But above all else, as the Church of God, we must ensure that the life of Jesus, his risen, resurrection, presence, is made manifest amongst us. We are the Body of Christ, we say, and so we are always in one sense. But equally the extent to which the presence of Christ is known in the Church is the extent to which we are open to him; the extent to which we are dependent on him; and the extent to which we are asking him to make his presence known in us and through us. This world so much needs to meet the risen Christ, and it in the Church of Christ that he ought most surely to be met. So it is resurrection we need in the Church of God: resurrection that takes us forward to something better; not resuscitation that takes us back to where we were before.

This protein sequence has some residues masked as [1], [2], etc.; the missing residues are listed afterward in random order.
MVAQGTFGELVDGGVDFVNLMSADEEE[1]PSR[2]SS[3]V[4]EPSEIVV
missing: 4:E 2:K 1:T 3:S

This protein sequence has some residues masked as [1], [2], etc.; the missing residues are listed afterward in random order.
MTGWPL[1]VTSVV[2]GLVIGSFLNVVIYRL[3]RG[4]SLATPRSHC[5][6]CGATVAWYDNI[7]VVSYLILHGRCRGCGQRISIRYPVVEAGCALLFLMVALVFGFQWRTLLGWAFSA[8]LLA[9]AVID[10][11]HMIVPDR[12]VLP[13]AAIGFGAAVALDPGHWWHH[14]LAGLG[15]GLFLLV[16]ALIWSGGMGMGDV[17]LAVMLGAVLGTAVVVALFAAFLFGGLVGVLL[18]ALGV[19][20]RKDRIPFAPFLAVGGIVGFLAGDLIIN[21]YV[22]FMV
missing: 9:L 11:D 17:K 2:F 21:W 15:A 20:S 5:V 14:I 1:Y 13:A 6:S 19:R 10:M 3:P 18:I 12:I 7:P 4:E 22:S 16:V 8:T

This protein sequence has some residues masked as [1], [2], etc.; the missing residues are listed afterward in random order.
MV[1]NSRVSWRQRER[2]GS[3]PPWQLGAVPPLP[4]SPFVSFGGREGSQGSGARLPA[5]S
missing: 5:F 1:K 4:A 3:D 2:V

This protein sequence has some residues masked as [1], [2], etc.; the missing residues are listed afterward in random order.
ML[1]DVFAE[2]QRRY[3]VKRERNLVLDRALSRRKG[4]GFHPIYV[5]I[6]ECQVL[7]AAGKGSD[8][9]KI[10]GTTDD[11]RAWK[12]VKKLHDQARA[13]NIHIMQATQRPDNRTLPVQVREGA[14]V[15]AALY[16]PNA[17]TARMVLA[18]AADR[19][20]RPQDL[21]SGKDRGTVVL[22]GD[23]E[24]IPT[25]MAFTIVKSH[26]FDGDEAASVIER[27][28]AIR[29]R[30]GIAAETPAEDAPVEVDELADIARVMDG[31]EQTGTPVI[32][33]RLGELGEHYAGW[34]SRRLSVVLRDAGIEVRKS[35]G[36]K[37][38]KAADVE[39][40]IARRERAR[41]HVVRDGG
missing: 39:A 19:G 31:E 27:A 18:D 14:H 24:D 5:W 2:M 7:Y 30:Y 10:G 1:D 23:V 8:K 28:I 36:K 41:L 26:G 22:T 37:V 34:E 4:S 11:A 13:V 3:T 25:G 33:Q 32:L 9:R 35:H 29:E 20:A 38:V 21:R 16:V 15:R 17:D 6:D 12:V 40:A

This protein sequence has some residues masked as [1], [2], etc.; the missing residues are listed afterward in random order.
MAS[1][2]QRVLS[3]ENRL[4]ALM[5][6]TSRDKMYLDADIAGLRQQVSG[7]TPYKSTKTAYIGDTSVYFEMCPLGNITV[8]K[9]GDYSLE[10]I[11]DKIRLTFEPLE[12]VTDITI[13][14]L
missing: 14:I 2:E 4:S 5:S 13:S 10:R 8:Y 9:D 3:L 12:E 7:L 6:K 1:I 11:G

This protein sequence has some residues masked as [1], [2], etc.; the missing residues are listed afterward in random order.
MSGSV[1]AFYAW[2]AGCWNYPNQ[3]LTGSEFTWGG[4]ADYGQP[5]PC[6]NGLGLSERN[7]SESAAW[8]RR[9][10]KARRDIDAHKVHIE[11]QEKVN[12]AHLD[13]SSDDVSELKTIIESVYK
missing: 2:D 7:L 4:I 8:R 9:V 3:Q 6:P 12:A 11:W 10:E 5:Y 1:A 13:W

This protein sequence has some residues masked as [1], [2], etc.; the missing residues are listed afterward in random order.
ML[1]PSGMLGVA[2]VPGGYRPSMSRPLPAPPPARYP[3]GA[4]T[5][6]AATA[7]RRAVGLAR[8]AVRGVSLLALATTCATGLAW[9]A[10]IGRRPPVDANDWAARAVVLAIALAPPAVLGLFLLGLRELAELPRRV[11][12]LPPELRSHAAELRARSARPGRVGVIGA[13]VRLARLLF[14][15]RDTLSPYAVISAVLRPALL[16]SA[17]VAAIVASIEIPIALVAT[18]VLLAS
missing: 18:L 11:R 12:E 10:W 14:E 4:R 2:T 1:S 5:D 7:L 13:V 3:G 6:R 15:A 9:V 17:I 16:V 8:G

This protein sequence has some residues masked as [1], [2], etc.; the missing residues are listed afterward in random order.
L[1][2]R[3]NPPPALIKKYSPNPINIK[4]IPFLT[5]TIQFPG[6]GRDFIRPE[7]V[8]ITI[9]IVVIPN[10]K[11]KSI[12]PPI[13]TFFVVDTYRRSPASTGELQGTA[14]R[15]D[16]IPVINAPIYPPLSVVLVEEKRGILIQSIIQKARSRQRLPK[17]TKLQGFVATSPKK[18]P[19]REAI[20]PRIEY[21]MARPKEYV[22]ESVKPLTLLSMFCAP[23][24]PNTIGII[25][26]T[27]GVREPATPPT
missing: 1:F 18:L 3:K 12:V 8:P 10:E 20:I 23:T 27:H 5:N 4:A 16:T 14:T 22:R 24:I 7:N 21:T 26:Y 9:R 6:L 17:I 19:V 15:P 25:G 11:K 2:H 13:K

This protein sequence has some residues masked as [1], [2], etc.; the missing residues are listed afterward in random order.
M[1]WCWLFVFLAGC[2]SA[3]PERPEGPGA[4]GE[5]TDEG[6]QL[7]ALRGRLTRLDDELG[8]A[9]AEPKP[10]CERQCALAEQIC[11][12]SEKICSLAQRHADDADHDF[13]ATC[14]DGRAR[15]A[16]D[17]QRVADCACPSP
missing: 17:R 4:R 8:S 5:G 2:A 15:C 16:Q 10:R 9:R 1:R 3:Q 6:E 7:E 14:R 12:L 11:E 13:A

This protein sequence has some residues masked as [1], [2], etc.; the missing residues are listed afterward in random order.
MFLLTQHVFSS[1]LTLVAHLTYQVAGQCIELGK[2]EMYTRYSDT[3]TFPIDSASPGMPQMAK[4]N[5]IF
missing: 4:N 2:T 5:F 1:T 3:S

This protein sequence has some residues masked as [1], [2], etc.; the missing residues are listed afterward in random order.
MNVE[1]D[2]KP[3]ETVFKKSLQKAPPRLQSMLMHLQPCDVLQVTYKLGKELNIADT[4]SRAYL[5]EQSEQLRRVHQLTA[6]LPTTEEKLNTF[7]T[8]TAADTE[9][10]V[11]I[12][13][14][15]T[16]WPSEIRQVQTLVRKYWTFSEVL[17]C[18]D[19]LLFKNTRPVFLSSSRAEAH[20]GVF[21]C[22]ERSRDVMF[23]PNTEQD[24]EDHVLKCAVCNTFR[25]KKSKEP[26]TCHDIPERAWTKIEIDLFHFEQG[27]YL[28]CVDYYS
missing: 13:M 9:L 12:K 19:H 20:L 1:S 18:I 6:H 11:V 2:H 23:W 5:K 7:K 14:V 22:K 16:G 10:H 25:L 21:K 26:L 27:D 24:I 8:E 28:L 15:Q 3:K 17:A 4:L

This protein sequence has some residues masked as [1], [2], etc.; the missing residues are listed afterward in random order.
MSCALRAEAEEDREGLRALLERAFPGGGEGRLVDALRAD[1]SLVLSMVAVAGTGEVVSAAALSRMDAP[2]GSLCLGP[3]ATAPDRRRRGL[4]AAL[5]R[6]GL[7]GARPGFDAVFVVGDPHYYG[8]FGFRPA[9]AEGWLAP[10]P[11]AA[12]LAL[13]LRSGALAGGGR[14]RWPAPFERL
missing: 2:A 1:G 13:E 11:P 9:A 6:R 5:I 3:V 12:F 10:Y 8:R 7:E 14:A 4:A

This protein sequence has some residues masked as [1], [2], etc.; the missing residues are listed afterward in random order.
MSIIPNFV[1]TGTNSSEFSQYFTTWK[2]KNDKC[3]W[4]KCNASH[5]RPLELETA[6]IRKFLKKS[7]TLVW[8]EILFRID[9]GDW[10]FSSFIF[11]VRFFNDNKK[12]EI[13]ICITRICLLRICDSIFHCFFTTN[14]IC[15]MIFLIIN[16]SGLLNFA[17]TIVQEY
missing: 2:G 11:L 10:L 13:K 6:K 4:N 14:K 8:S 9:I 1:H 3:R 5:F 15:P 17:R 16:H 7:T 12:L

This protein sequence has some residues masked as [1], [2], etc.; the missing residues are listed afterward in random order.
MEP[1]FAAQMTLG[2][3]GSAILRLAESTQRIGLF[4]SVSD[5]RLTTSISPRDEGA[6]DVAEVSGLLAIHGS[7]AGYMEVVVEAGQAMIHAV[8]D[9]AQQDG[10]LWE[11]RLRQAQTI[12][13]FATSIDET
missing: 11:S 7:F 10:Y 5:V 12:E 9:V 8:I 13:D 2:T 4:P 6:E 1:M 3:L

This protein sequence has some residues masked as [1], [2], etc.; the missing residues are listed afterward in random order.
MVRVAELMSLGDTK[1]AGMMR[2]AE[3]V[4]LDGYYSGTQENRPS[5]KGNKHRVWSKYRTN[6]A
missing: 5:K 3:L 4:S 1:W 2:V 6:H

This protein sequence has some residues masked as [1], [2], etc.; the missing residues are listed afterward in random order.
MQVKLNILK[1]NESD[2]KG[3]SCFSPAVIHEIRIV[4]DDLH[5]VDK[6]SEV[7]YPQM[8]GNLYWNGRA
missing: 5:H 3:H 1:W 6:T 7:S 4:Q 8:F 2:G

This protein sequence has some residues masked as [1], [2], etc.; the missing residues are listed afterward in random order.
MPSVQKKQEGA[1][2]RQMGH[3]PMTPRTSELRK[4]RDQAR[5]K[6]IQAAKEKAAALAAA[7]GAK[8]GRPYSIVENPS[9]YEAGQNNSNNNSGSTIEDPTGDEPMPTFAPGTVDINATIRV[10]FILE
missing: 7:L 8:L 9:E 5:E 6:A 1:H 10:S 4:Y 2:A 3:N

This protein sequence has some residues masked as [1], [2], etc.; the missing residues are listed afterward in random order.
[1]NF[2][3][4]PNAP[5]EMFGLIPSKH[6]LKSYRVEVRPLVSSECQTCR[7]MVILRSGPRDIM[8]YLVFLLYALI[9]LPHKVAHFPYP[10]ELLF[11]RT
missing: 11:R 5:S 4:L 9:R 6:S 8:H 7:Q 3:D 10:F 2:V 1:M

And how might we see the resurrection life of Jesus at work in each one of us? Think of Mary, desolate in the garden: until Jesus simply says, ‘Mary’. When he calls her by name, everything changes, something wholly new begins. Jesus touches her heart and he changes her life. He calls her by name, he knows her, and he loves her, and her grief and sorrow are turned to wonder, amazement and joy. Through this meeting she experiences resurrection life not only in him, but in herself as well.